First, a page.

You managed to end the first sentence of the attack on Silat–1981 on a very mysterious extra “you”, but I just put that down to an error on your part, not the opportunity to take a dig, but seeing as you don’t extend that courtesy to others, I’ll mention it now. Oh, and it’s “Hergé”, not “Herge”.

You talk about the book as if you took it 100% literally, which one simply can't do with much of the body of modern art and literature. This book was not written with other characters in mind. It was written for Tintin. It was written to challenge preconceptions. Like yours.
But you have tried time and agin to demolish people here by using just such pre-conceptions yourself - so and so doesn’t understand art, someone else has a “tiny brain”, someone else hasn’t read things properly - so who is more clearly demonstrating their pre-conceptions?

With the permission of Herge.
Again - so what? That permission does not actually make a case for it being good.

How does it feel, to be so set in your ways and ignorant of the modern artistic theory, that it places you in complete opposition to the wishes and views of Herge?
Err, what? What basis have you for making this sweeping statement? One, the level of knowledge of artistic theory doesn’t equate to appreciation of art; nor does it follow that just because artistic theories exist that they are good.
I had to learn a lot about Marxist film-theory for an exam at University, and got quite good marks, as an indication of my knowledge - however, I doubt that it was in any way correlated to my understanding or appreciation of the artistic merits of films, Marxist or otherwise; I personally have not found it to be an analytic tool which I have the need or desire to use.
Two, we know not what the wishes and views of Hergé were in this matter. True, he does appear to have given Tuten carte blanche, but that doesn’t say much. One could easily be swayed by friendship into lending someone a car - it doesn’t make the friend a careful driver, nor does it mean that they won’t crash your car; nor does it pre-suppose that you will automatically be happy if they crash it. It could be that Tuten, metaphorically, crashed Hergé’s car…
Tintinrulz: Philosophy is drivel? I'll let that statement stand on its own. Doesn't even need a rebuttal, really.
No, you have made that out of Tintinrulz’s post, but that isn’t what‘s said - the post says that the book is full of philosophical drivel; you are twisting things to make it otherwise, and such a tactic could in itself be drivel - it certainly isn’t logically sound. Tintinrulz could be speaking from the point of view of someone who has studied philosophy for many years, and it may be a cogent thing to say if the philosophy found in the book is erronious.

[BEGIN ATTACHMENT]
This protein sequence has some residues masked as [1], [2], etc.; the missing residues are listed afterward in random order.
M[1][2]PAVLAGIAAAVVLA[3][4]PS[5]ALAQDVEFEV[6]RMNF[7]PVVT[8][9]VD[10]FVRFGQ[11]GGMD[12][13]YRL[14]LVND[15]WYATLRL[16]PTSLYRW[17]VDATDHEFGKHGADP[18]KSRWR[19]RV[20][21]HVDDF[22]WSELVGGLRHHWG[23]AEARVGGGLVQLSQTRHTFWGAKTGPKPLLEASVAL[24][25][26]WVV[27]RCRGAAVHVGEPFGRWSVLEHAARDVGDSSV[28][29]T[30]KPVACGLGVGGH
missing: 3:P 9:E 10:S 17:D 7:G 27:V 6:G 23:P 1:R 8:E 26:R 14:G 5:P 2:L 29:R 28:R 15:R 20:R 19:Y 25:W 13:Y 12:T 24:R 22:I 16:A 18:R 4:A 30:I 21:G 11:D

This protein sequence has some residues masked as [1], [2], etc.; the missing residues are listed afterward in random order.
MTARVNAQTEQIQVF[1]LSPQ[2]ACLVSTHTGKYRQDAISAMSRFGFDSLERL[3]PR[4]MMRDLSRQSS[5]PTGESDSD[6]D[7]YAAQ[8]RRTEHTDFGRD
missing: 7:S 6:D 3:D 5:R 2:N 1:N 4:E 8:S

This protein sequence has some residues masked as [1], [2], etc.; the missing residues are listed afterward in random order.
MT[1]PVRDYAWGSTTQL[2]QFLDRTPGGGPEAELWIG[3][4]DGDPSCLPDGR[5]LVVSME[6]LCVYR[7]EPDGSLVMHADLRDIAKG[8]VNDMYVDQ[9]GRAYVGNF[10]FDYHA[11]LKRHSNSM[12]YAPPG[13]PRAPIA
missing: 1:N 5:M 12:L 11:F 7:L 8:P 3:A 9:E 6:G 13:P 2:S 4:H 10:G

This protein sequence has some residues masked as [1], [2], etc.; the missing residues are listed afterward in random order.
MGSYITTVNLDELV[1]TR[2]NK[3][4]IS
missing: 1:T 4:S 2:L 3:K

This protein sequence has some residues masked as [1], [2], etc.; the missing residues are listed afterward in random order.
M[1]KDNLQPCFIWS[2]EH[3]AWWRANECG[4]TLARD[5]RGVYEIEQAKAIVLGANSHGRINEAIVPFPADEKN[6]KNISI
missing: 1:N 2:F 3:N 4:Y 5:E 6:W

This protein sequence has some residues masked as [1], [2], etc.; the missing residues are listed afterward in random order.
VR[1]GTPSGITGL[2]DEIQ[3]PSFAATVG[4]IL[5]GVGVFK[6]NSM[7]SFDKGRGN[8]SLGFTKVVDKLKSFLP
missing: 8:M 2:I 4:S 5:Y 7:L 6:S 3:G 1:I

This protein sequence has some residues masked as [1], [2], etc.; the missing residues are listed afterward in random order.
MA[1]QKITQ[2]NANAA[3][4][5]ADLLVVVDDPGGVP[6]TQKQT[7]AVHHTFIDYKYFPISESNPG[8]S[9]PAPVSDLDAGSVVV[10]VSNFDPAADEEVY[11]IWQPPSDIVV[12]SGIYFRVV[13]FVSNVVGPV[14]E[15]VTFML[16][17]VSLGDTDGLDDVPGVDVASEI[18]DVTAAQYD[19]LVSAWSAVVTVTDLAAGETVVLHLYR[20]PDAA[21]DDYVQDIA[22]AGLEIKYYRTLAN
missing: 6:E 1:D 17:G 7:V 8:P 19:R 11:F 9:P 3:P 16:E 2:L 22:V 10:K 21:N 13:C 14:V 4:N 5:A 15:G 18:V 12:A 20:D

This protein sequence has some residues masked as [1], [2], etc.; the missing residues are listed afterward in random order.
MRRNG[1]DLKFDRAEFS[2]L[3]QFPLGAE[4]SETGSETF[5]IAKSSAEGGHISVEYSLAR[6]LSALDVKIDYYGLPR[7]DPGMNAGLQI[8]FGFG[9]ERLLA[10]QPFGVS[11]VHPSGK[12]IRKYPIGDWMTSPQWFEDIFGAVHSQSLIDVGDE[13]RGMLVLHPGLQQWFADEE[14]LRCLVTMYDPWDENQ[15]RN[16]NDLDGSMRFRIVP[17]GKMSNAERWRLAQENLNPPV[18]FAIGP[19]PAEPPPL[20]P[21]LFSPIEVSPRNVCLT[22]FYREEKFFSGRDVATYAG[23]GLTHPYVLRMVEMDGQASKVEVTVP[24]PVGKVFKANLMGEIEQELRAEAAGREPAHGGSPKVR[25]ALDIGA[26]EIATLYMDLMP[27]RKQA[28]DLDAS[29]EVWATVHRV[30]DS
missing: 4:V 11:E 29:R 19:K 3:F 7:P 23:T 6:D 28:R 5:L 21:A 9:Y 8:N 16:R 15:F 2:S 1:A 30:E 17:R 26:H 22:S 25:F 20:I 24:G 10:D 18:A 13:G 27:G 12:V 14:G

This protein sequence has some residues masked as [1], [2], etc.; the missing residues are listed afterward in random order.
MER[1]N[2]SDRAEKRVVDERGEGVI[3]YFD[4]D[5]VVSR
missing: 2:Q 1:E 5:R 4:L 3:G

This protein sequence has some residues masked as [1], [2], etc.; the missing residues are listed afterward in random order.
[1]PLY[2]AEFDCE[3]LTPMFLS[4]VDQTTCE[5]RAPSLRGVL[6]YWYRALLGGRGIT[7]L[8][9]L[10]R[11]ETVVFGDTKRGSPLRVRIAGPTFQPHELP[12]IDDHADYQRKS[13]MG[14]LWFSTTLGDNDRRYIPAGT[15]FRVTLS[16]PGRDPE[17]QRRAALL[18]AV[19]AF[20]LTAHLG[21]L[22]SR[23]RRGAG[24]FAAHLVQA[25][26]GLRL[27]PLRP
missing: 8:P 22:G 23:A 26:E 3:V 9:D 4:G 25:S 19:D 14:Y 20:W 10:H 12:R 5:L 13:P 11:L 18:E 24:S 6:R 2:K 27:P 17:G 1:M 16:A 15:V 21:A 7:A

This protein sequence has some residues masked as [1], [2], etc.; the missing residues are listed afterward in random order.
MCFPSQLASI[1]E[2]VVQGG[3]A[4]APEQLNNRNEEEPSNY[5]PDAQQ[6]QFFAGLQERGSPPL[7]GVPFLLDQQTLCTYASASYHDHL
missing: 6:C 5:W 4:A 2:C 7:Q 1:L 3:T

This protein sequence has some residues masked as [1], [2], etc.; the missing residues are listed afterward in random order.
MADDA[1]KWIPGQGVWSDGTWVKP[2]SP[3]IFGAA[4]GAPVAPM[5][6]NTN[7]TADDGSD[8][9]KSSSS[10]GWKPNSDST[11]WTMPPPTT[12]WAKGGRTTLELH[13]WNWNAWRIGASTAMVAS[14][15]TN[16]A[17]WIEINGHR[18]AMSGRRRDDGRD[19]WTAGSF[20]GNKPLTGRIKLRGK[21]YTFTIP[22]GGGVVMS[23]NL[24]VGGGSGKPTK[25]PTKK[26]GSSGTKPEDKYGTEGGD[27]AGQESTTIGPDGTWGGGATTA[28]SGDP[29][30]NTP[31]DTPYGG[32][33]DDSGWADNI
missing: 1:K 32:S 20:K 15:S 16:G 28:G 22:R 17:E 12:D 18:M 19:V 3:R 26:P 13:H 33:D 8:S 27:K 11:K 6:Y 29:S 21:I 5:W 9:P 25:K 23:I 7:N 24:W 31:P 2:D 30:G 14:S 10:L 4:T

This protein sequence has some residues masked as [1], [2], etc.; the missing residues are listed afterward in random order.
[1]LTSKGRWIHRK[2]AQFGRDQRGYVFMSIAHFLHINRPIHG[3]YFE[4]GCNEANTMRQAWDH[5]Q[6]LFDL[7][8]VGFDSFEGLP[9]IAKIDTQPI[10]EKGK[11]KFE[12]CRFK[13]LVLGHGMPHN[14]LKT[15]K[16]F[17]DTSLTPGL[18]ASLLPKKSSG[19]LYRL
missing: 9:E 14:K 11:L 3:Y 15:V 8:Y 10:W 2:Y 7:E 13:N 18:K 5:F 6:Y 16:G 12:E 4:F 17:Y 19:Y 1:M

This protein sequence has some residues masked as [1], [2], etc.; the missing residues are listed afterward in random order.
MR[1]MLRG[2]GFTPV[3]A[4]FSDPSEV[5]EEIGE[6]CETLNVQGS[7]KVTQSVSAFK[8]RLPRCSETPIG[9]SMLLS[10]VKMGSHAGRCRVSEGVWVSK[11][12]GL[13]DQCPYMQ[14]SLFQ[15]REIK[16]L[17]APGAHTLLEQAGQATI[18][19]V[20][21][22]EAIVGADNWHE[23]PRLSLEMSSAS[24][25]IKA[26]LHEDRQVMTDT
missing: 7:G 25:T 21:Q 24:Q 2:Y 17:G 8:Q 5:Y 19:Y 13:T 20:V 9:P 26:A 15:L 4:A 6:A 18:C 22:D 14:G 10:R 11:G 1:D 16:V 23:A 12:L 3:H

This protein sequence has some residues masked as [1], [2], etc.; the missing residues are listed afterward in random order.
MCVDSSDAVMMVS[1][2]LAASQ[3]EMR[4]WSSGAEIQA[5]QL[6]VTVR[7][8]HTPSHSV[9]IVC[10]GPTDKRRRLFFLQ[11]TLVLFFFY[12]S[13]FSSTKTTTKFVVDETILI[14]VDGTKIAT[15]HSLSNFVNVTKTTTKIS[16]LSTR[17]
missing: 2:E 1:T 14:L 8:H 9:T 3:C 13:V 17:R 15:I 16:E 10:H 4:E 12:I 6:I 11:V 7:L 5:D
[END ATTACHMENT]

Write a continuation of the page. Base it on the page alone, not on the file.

Anyway, at the root of all this is that you are quite entitled to your own opinions, Aristotle, but then again so are other members, even when you disagree with them; however, you could be a little more gracious in how you do this, and a little less tart in your choice of expression, which does appear to be on the verge of trolling. There is no need to take pot-shots at mental capacity, ability, beliefs. By all means conduct a robust debate, but that requires that you build a case of your own, not just to blow their houses down.
You have obviously taken a lot of time to consider the book, but the nett result of your post is that we know more about what you think of other people’s ideas (and even about what you think of Star Wars), than of your own ideas about the book.
It is better to lead, to educate, than to batter at people with a big stick, in my opinion, so why not just give your own thoughts on the book directly, rather than venting spleen on others in quite such a confrontational style? Making such direct attacks on people will tend, I find, to entrench them in whatever position they are in, it won’t lead them out of their error.
I’m sure that the result would be more effective and affecting that way. Now that you have let off steam, why not let us know what you think about the book?
Tintinrulz
Member
#29 · Posted: 21 May 2007 13:51
I really have strong doubts that Herge gave permission to Tuten. Herge was no idiot and Tuten obviously just wanted to make a quick buck (I mean he even used characters and whole situtations from another book - Magic Mountain).
jock123
Moderator
#30 · Posted: 21 May 2007 17:52
Tintinrulz
I really have strong doubts that Herge gave permission to Tuten. Herge was no idiot and Tuten obviously just wanted to make a quick buck
Whatever his motives, financial or not, he certainly did get permission from Hergé, with whom he was friends, apparently.